The Department of Veterans Affairs (VA) is planning to expand its medical services to veterans in North Texas soon as it anticipates a donated facility in Garland.
The donation of the former Baylor Scott & White Medical Center — Garland has been in the works for a few months. The donation is likely to be finalized before the end of March.
“Baylor Scott & White Health is continuously looking for the best ways to serve our communities, and we are encouraged by the opportunity to repurpose our Garland campus to better help those who have served and currently serve our country,” a statement by Baylor Scott and White expressed.
The 470,000 square foot facility in Garland is valued at about $400 million.
Baylor Scott & White Medical Center — Garland closed on March 1, 2018, due to “significant operational challenges” and an “increasingly difficult financial outlook.”
Last summer, several members of Congress including Reps. Ron Wright (R-TX-06) and Colin Allred (D-TX-32) learned of the opportunity and penned a letter to Secretary Robert Wilkie of the Department of Veterans Affairs urging consideration of the donation by Baylor Scott & White.
“Getting the federal government to expedite a process that didn’t exist and was foreign to the typical acquisition, or donation, process is an exercise in getting all of the right people to the table to eliminate barriers and do what’s best for the veterans,” Jeffrey Clapper, public affairs officer for the VA North Texas Health System said.
“And once our Congressional friends and stakeholders caught wind of the opportunity, they graciously helped take up the cause and ensured things could line up where they needed to.”
Robert John Smith, a Garland city councilman, was also instrumental in the hospital transfer. He was concerned about the economic and health care access ramifications of the hospital closure to the city of Garland.
He sees the VA hospital bringing many economic benefits to the city, including between 1,200 and 3,500 jobs over 10 years.
“It was a strong bi-partisan effort,” Smith said. “I always wanted this to be about veterans and paying back the debt we owe to them.”
About $20 million will be required to get the building ready for move-in and begin patient service in fall 2020. The facility is in need of some roof repairs, boiler plant updates, and modifications, according to Clapper.
The VA North Texas Health Care system has been operating in the south Oak Cliff area of Dallas since 1940, but the history of providing medical care to veterans goes all the way back to the Civil War.
According to Clapper, the North Texas system serves a 40-county area that includes nearly 500,000 veterans, many of whom are eligible for care. Currently, there are 184,000 veterans who receive care through the North Texas system. It has an annual budget of about $960 million.
On any given day, 50-200 veterans are waiting for a bed in the main hospital in south Oak Cliff.
“Simply put, we are a health care system that is running out of space faster than we can lease, build, or acquire solutions,” Clapper told The Texan.
Initially, the Garland facility will serve outpatient and mental health service needs. Other services like GI, audiology, optometry, radiology, prosthetics, pain and a growing telehealth capability will be moved to Garland to free up space at the main hospital in Dallas.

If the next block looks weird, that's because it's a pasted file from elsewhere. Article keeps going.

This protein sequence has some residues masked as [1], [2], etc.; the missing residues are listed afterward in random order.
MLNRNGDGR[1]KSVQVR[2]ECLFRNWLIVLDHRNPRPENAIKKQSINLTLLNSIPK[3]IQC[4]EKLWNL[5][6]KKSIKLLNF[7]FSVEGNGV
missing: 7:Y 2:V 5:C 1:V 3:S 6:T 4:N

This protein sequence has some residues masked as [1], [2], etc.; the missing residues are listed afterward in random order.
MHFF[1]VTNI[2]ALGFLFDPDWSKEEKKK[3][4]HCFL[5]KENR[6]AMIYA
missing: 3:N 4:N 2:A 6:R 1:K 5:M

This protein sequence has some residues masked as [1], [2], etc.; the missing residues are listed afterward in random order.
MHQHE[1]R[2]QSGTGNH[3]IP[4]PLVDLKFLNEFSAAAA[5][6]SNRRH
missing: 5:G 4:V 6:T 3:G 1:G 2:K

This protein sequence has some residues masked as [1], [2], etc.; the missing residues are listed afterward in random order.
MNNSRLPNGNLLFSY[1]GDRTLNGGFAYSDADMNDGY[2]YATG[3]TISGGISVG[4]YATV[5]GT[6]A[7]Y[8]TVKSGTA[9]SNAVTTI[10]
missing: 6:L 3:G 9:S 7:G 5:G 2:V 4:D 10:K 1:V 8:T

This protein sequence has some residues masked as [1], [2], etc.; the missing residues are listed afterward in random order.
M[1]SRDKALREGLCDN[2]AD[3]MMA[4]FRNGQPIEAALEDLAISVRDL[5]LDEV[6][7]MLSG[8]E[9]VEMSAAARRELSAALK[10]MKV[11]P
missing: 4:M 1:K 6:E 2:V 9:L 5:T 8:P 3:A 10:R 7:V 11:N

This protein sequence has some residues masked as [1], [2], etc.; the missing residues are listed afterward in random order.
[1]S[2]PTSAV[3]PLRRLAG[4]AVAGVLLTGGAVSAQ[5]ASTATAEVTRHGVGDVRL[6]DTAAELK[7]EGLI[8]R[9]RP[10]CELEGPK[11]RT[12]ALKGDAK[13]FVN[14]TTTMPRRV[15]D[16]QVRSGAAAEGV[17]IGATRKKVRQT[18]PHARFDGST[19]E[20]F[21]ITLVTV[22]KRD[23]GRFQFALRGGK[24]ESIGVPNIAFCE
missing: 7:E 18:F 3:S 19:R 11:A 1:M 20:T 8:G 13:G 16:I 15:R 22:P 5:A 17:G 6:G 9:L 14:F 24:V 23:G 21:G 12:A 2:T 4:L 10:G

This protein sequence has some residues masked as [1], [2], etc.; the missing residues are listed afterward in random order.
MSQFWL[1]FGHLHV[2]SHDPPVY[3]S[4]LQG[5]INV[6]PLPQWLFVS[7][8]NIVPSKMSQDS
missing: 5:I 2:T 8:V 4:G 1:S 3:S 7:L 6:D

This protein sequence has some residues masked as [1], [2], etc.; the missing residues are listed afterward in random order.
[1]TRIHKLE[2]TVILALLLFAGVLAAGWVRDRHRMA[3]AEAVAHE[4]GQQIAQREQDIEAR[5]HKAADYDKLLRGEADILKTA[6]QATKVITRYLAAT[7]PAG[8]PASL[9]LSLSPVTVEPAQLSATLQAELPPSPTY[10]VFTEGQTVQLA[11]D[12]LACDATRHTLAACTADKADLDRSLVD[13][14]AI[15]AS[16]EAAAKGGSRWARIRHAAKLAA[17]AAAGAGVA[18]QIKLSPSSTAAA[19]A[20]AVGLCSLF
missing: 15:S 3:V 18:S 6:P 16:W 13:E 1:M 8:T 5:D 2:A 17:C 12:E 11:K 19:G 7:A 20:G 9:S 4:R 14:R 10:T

Even though the overall veteran population is expected to decline by about nineteen percent from 2014-2024, the number of veterans using VA health care is increasing. Additionally, Clapper points to the increased demand on the VA North Texas Health Care System because many veterans are choosing to move to Texas after leaving the military due to its mild climate, lower taxes, and higher quality of life.
The Veterans Health Administration is a single-payer system that is owned, run, and financed by the federal government. It was appropriated $80.2 billion for Fiscal Year 2020.
In 2014, the VA came under intense scrutiny for its inability to provide timely access to safe, high-quality health care to veterans after evidence emerged that dozens of veterans had died in Phoenix, Arizona awaiting care. And last year, similar issues cropped up in West Virginia after 10 veterans died, including two deemed ‘homicides.’
According to a Government Accountability Office report issued in 2017, the VA had still had not made significant progress toward showing that veterans were receiving timely care.
The MISSION Act of 2018 led to the implementation of a new Veterans Community Care program that is meant to provide veterans with more health care options at facilities that are approved providers but are not part of the VA Health System. The new changes were implemented in summer 2019 and their goal is to provide more timely health care access to veterans.
Update: This article has been updated to include comments by Robert John Smith, a member of the Garland City Council.
Kim Roberts is a reporter for the Texan in the DFW metroplex area where she has lived for over twenty years. She has a Juris Doctor from Baylor University Law School and a Bachelor's in government from Angelo State University. In her free time, Kim home schools her daughter and coaches high school extemporaneous speaking and apologetics. She has been happily married to her husband for 23 years, has three wonderful children, and two dogs.